2020-21 Russian Men's figure skating

AlimaAsh

On the Ice
Joined
Mar 21, 2018
Yay for Artur! I wonder if we'll see him compete before the season ends (not that he needs to though).

Does anyone know what Mark Kondratiuk is talking about in the interview? He seems like an interesting guy.
I can summarise it. Mark was talking about contemporary art hobby and also about his skating.

He talked about the fact that he likes to view, collect and periodically draw contemporary art. He talked about the meaning of contemporary art, that it is not just childlike drawings, that what matters is the idea, the context, what was happening to the artist. And if you read into the ideas the artist wanted to put in, it will all make sense.

His favourite museum is Tate Modern, he said it’s amazing, and his favourite movements are suprematism and expressionism. His favourite artist is Jean Michel Basquiat, that his later works have a lot of tragic elements in them, as though he knew of his close death.

Mark talked about how he managed to get to exhibitions. He said that he became friends with a relatively established artist, through whom he managed to get to his first exhibition. After that, he got invited to exhibitions and even made a personal exhibition.
He said his parents led him to museums when he was younger, they were trying to make him closer to art. So he started to like classical art, and then reached for the contemporary modern art by himself.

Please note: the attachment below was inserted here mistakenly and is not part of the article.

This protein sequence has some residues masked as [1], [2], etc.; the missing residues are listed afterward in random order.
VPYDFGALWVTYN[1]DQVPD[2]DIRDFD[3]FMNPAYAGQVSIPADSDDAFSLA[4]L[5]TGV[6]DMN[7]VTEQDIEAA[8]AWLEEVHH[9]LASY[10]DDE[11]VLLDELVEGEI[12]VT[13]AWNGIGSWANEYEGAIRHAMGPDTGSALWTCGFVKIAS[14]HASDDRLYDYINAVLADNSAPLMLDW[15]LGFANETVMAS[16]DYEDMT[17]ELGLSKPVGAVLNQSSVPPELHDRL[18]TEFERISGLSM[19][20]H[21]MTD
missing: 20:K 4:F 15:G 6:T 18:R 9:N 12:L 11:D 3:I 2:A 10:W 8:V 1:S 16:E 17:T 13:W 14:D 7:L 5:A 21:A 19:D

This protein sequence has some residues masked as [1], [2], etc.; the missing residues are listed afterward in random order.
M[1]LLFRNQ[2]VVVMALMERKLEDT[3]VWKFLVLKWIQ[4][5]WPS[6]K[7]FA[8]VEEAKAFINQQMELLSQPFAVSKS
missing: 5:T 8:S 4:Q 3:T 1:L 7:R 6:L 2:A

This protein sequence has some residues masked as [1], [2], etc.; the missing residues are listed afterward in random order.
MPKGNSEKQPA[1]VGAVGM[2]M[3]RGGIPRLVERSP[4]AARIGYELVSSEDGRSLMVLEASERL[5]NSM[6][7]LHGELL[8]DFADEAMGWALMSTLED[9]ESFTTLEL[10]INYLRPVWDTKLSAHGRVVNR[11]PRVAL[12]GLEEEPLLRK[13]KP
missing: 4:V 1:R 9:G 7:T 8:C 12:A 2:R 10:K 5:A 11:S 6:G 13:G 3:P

He said that he really likes Banksy. Banksy’s intentions are far from mainstream, but he became so popular, he is considered mainstream by everybody.

He said that it helps that he trains/trained with multiple national team members (Sasha Samarin, Makar, Dima Aliev). He talked about how he had to basically skip two seasons because of a knee injury. During that time, he was thinking to retire, but decided to see how it goes. Then he said that things seem to be looking up now!

Mark said that when he came to nationals, he thought that it would be great if he can skate clean and get into the top 10. So he never anticipated getting into the top 3.

Mark was asked whether he thinks he can stop here... he said that he joked about that, but that actually he wants to skate at large international competitions.